GSE Reform
Policy Review
An Analysis of Federal Policy Impacting the US Fixed Income Markets

Fixed Income Insights

Policy Intel

Detailed Political Intelligence, BDA Advocacy, Tangential Activity, Current Status and Outlook
On September 7, 2008, at the height of the global financial crisis, the Federal Housing Finance Agency (FHFA), the federal government agency that oversees Fannie Mae and Freddie Mac, took control of the two mortgage agencies under conservatorship authority enacted under the Housing and Economic Recovery Act of 2008. The agencies have been operating under conservatorship ever since.  Once deemed a short-term relationship to help smooth the mortgage market, the conservatorship has now entered its 12th year, but some progress has been made to unwind the current relationship.  This relationship has been a profitable one for the United States Treasury. According to the Congressional Research Service, Fannie Mae and Freddie Mac have paid the US Treasury more than $292 billion in dividends through 2018 while under conservatorship.  In addition, the
Temporary Payroll Tax Cut Continuation Act of 2011
(P.L. 112-78) required Fannie and Freddie to raise their guarantee fees by 10 basis points each with the revenue derived from the increase paid to the Treasury Department. Between 2013 and 2018 Fannie and Freddie have paid a combined $16.5 billion to the Treasury under this mandate.  On March 27, 2019,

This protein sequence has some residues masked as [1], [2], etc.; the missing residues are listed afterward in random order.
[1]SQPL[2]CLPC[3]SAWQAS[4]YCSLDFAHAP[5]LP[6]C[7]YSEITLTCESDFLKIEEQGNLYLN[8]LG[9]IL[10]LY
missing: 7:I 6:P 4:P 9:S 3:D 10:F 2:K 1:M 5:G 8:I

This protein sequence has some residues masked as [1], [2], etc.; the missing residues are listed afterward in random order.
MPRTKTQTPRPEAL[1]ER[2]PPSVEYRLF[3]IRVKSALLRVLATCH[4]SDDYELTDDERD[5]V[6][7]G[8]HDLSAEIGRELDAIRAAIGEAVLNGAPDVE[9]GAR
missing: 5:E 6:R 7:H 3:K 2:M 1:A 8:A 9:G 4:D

President Trump announced
that he directed relevant federal agencies to develop plans to reform Fannie and Freddie. The reform plan has the goals of recapitalizing Fannie and Freddie, ending conservatorship, improving regulatory oversight over the agencies, promoting competition in the housing finance market, and creating a system that encourages sustainable homeownership and protects taxpayers against bailouts. 
In November, Mark Calabria, Director of the Federal Housing Finance Agency announced that the agency would enact a capital building rule, following the BDA's request. However, this may be the extent of GSE reform for the coming years as the Biden Administration and House Leadership seem poised to block further action.
At a mid-November hearing with top Trump financial services appointees, Waters claimed, she and the Committee will fight to reverse the easing of financial rules that have taken place under President Donald Trump, calling the election of Joe Biden "the dawn of a new progressive America.”
The BDA examines current proposals and discusses the outlook for future reform in this document.